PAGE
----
New Project! Home automation
(This is part 1 of my home automation blog series. See the automation category for the whole set)
Okay, okay, I said I’d blog more frequently and now it’s been over a year. Yikes, sorry, and other generic excuses. However, I do have a more exciting line of blog articles coming up! You see, I’ve been getting into home automation…
I’ve been looking into open source approaches to home automation, and to some of the tooling that can be used to handle parts of the house infrastructure. OpenHAB appear to be the standard, and I was excited to see that it support Nest. But that got me thinking… Nest itself is a closed platform, and has questionable requirements such as internet access. Why exactly does my thermostat need a ‘net connection? That way lies madness.
So, my first project is identified! Get an open source thermostat which is under my control, and control it with OpenHAB. Game on! Initially, my thoughts turned to the ever-present RaspberryPi… surely I could build a system using the GPIO pins that could switch the relays on the boiler? My Google-fu kicked in, and I started searching…
Enter HestiaPi Classic
Well, imagine my surprise (or lack of it, this is the internet…) when I discovered that my exact project idea had already been done. HestiaPi Classic is exactly what I was going to try and build, and in a lovely case to boot (NB the HestiaPi Touch was not released when I bought my Classic). An easy impulse purchase for my post-Christmas cash, and the folks at HestiaPi had it in my hands rapidly. Lovely.
So, now I had a lovely new open source thermostat, with a web interface and everything… but HestiaPi Classic only has a single on-board temperature sensor - which is now right next to the boiler. What I really wanted was to integrate this into OpenHab so that I could use more temperature sensors to monitor house conditions, and trigger heating changes as needed. Time to get my hands dirty…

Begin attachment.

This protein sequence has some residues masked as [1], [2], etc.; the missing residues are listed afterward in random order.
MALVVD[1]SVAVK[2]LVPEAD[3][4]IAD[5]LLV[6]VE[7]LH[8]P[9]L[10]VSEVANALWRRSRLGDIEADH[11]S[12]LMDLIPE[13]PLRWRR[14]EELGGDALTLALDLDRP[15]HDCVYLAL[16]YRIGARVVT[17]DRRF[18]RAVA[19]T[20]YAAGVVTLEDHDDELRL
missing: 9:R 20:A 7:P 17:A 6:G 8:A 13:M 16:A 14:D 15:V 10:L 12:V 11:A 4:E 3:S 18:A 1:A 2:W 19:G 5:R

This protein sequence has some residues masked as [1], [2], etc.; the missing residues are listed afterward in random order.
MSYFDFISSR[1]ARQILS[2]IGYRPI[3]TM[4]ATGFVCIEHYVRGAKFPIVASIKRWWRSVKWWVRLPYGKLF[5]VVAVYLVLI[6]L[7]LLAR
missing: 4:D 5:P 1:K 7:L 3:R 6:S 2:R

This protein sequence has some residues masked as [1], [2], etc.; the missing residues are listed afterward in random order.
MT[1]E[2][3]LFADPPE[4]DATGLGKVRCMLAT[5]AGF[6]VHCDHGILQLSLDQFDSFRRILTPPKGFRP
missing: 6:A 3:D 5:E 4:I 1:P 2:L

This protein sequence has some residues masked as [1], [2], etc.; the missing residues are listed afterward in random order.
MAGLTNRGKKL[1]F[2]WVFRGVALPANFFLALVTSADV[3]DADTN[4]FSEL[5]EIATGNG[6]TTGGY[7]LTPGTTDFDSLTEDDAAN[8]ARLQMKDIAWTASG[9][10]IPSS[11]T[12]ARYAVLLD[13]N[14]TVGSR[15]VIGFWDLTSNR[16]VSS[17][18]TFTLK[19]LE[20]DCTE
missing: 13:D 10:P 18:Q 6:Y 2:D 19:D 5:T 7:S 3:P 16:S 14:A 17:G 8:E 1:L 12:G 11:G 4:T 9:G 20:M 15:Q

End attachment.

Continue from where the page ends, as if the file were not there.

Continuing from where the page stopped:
In order to control HestiaPi Classic from OpenHab, I was going to need some way to interface with it, and there’s really two options. The first is write a HTTP binding that teaches OpenHab the exact API calls it can make to HestiaPi Classic to change things. That has limitations however, so the other option is Message Queue Telemetry Transport (MQTT), also known as the “Twitter-of-things”.
MQTT is a straightforward pub/sub system - a broker runs on the network somewhere, and clients connect to it. Clients can publish messages to topics (channels, effectively), and can subscribe to topics to receive messages. Since messages can (optionally) be queued for later delivery, this is ideal for low power devices such as sensors, which can stay in a low-power state for a while, then wake up, connect WiFi, check for new messages and publish their own, and then power down again.
MQTT is a perfect fit for my project, since OpenHab already has an MQTT binding we can use - we just need a small app on HestiaPi Classic to handle the MQTT stuff… and happily, I’ve already written it…
This has just been a general introduction to my aims for OpenHab, HestiaPi Classic and MQTT. In the next post, I’ll show you how to get MQTT working on HestiaPi Classic, and then in part 3 we’ll look at the OpenHab configuration. Stay tuned!